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SACN concluded that eating a lot of red and processed meat probably increases the risk of bowel cancer, and advised accordingly. SACN examined evidence from scientific studies, and concluded that eating red and processed meat probably increases the risk of bowel cancer. But it couldn't identify the amount of red and processed meat that may increase the risk of bowel cancer because of inconsistencies in the data.
It's recommended that these people cut down on red and processed meat so that their consumption is in line with the average. It advises that people eat no more than g of red meat a week around 70g a day and avoid processed meats. SACN found no clear basis in the scientific evidence for separating unprocessed red meat and processed meat when it comes to their link to bowel cancer. Additionally, many of the scientific studies reviewed by SACN did not separate red and processed meat. SACN therefore considered the impact of a reduction in total red meat intake, and advised accordingly.
Yes, some meat or meat products, or other sources of protein, are recommended as part of a balanced diet. It is also one of the main sources of vitamin B12, which is only found naturally in foods from animals, such as meat and milk. Choose healthier meat and meat products, such as lean cuts of meat and leaner mince, where possible.
Find out more about the symptoms of bowel cancer. While cruciferous vegetables like broccoli, Brussels sprouts, cauliflower and kale have long been linked to better health, doctors soon may be using them to treat colon cancer — the third most common form of cancer in the United States.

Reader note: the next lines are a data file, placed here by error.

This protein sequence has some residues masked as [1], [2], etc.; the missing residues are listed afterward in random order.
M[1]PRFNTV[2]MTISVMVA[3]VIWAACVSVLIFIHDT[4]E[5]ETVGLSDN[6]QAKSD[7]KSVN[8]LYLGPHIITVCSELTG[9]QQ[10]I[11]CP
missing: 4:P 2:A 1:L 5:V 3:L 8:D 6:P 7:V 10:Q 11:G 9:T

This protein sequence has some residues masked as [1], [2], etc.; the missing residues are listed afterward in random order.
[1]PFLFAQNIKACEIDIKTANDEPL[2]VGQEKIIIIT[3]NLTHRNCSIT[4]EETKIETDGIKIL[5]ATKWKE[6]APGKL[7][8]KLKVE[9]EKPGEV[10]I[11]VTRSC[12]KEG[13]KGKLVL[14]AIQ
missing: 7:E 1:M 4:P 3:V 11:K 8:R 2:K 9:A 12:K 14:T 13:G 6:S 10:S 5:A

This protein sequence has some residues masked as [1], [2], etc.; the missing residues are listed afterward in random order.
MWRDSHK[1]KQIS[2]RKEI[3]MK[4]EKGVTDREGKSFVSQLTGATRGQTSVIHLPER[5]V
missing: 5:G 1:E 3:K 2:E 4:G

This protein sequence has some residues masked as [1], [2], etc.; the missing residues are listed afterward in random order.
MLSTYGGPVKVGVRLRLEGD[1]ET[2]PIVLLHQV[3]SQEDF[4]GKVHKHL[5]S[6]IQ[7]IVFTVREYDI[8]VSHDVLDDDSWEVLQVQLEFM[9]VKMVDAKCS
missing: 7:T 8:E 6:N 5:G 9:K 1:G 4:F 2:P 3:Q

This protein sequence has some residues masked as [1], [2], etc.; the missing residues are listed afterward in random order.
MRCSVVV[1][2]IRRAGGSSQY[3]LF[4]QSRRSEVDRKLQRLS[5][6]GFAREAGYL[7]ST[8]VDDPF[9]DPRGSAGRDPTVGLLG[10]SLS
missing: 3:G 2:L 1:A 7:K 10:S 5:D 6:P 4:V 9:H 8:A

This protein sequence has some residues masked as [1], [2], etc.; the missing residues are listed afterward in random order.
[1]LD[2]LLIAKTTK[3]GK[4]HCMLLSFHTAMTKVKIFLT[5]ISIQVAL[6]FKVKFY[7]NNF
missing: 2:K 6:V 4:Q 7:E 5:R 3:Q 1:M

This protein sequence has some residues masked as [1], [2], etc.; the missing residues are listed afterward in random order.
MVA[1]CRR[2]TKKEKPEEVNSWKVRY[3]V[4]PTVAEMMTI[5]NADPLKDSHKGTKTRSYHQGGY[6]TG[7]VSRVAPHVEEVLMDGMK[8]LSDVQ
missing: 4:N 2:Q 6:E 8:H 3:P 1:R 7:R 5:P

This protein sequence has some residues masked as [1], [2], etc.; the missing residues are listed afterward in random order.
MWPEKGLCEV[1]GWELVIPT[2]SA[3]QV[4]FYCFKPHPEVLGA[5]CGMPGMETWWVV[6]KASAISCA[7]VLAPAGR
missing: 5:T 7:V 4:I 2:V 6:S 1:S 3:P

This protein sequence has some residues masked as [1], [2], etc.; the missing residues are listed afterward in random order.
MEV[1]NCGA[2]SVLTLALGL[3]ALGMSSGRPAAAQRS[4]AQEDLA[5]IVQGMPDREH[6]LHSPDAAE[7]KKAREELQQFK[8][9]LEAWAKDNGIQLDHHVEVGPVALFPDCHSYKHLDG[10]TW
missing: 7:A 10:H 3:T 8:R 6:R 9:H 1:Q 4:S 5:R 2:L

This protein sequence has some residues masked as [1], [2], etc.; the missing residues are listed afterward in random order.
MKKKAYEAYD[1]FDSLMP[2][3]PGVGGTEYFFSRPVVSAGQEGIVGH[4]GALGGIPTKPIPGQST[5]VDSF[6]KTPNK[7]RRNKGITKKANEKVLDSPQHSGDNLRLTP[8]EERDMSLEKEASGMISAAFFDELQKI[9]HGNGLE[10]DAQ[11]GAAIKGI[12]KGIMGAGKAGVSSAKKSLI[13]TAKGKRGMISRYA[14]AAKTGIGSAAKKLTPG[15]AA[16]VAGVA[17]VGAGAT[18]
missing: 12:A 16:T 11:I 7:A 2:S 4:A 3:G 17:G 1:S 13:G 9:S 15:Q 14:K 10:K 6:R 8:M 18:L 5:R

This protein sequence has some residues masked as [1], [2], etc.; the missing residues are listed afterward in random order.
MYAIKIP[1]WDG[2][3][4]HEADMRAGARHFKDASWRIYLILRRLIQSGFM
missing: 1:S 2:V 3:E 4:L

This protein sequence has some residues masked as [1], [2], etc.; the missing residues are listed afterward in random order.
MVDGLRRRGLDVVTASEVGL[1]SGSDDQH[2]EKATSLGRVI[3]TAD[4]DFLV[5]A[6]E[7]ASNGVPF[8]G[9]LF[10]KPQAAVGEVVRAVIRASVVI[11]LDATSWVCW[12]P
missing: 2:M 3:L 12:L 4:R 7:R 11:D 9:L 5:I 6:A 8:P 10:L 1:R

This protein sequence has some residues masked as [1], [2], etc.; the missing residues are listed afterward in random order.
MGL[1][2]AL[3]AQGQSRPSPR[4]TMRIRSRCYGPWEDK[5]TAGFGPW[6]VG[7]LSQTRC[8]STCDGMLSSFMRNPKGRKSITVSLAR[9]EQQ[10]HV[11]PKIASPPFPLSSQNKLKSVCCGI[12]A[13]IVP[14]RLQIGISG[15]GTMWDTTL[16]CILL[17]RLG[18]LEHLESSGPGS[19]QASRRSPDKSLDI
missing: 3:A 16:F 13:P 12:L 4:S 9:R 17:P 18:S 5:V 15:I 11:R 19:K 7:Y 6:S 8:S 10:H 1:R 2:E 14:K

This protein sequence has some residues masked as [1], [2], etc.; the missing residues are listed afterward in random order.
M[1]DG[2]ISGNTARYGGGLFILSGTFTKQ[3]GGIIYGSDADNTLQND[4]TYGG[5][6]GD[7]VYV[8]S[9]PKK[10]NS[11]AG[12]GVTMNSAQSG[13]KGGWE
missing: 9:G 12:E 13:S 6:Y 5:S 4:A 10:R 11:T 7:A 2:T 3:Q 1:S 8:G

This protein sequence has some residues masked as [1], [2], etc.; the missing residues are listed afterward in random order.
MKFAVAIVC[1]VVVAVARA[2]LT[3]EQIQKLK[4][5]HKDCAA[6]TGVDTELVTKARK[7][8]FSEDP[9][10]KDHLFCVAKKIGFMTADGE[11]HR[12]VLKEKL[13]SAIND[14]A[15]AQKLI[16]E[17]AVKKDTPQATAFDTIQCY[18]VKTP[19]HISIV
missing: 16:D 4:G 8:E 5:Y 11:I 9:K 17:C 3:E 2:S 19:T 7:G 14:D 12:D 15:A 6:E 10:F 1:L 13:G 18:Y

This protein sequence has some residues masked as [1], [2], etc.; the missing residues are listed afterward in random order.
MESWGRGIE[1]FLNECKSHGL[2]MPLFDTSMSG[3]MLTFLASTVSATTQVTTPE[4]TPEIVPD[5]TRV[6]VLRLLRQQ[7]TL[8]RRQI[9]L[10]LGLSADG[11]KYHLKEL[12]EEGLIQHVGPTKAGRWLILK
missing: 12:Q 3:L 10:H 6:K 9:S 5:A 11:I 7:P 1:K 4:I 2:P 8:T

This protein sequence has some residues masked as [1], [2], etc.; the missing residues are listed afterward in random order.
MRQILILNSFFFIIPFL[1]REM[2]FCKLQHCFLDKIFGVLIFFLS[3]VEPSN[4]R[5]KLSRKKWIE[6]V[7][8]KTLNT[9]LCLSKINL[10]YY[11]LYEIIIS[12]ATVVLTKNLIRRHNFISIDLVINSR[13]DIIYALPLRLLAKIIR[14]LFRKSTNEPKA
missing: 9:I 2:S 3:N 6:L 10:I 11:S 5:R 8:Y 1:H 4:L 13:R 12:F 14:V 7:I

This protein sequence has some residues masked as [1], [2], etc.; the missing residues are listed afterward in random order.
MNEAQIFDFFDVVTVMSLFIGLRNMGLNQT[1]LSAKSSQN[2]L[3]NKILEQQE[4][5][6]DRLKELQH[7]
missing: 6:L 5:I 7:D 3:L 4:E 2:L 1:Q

The neat trick about this potential treatment is that its active ingredient is one that's made by our own bodies: a compound called sulforaphane, which is produced when we chew and digest cruciferous vegetables. To boost its potency, the researchers created a specific probiotic using harmless bacteria found in the human gut.
My "Abdominal Pain" Turned out to Be Colon Cancer
The probiotic binds to a protein in colorectal cancer cells and helps with the creation of sulforaphane, which acts like a heat-seeking missile on cancer cells but has no effect on healthy cells. In mouse studies, the cocktail decreased the number of tumors by 75 percent, while in test tubes the mixture destroyed more than 95 percent of cancer cells. In addition to the above suggestions, the American Nutrition Association also recommends cabbage, bok choy, collards, broccoli raab, kohlrabi, mustard greens, turnips, radish, arugula and watercress as foods that help your body create sulforaphane.
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